“No,” I replied. “I know too many human beings.”
Too harsh, you say? Well, go visit a local prison. What do you see? People. Go to your hospital mental ward, what do you see? People. Take one of those tours of the Capitol, what do you see? People.
It’s people who start wars. It’s people who drive drunk. It’s people who made The Hottie and the Nottie.
And it’s people who believe stupid things. Like Scientology. Or Marxism. Or that the moon landing was faked.
Some of these conspiracy-monging morons have come out of the woodwork upon hearing of the death of Neil Armstrong, the first man to step foot on the moon. (Yeah, you heard me.)
Imagine the federal government keeping a secret of that magnitude (and not just for one Apollo mission, but several) for forty-three freaking years. The Nixon administration couldn’t keep Watergate a secret for forty-three minutes . . .
And yet, there are deeply disturbed individuals who are convinced that the moon landing was faked because, what—it was too humiliating to admit defeat? that Kennedy’s dream was a financial and technological nightmare? that the Soviets were winning the space race? to distract us from the Vietnam War? (Yeah, that worked well…)
Among the “evidence” adduced by these rocket surgeons:
The air conditioning units that were part of the astronauts’ spacesuits could not have worked in an environment of no atmosphere.
All six lunar landings happened during the first Presidential administration of Richard Nixon and no leader of any other state has claimed to have landed astronauts on the Moon, even though the mechanical means of doing so should have become progressively much easier after almost 40 years of steady or even swift technological development.
[I]n early 1968, NASA secretly approached Kubrick to direct the first three Moon landings. The launch and splashdown would be real but the spacecraft would stay in Earth orbit and fake footage broadcast as “live from the Moon”. No evidence was offered for this theory, which overlooks many facts.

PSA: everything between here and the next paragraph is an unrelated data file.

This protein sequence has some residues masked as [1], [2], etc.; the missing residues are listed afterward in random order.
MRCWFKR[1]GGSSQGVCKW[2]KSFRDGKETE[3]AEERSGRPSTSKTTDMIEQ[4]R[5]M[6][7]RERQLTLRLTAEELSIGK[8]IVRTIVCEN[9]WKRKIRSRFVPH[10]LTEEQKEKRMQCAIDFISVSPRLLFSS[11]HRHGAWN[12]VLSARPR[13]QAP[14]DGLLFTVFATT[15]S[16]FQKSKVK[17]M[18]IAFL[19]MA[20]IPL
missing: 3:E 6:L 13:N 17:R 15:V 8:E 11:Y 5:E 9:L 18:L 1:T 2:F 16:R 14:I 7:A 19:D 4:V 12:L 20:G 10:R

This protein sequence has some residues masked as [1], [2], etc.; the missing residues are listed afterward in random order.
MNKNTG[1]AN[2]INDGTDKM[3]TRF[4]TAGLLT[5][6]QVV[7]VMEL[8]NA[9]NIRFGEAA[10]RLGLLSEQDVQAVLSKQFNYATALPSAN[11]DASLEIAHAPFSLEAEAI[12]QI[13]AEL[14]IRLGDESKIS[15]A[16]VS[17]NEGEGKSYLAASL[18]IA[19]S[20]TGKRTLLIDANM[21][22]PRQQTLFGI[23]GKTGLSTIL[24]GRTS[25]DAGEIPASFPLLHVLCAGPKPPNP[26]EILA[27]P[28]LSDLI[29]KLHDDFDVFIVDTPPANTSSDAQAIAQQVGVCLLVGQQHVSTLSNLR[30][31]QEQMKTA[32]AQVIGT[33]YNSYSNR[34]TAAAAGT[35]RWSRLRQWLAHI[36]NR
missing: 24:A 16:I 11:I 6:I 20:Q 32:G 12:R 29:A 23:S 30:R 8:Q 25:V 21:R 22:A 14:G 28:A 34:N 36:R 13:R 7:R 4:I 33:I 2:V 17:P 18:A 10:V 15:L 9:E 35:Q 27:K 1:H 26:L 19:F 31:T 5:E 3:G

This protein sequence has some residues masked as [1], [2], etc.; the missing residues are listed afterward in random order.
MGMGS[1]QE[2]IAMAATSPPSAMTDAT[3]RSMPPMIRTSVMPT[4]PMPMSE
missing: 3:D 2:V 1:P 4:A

Wikipedia (from which I took the three examples above) has an extensive exploration and refutation of the delusional thinking of some of the Mason-obsessed and badly constipated screwballs who comprise:
Natives of all sorts, and foreigners; men of business and men of pleasure; parlor men and backwoodsmen; farm-hunters and fame-hunters; heiress-hunters, gold-hunters, buffalo-hunters, bee-hunters, happiness-hunters, truth-hunters, and still keener hunters after all these hunters. Fine ladies in slippers, and moccasined squaws; Northern speculators and Eastern philosophers; English, Irish, German, Scotch, Danes; Santa Fé traders in striped blankets, and Broadway bucks in cravats of cloth of gold; fine-looking Kentucky boatmen, and Japanese-looking Mississippi cotton-planters; Quakers in full drab, and United States soldiers in full regimentals; slaves, black, mulatto, quadroon; modish young Spanish Creoles, and old-fashioned French Jews; Mormons and Papists Dives and Lazarus; jesters and mourners, teetotalers and convivialists, deacons and blacklegs; hard-shell Baptists and clay-eaters; grinning negroes, and Sioux chiefs solemn as high-priests. In short, a piebald parliament, an Anacharsis Cloots congress of all kinds of that multiform pilgrim species, man.*
In other words, nutters.
But wasn’t it people, too, who landed on the moon and used their gifts, time, and treasure to make something as amazing as the space program happen? you might ask.
Silence, imaginary interlocutor! When I want your opinion, I’ll sell it to you in freeze-dried pouches!
*From The Confidence Man, by Herman Melville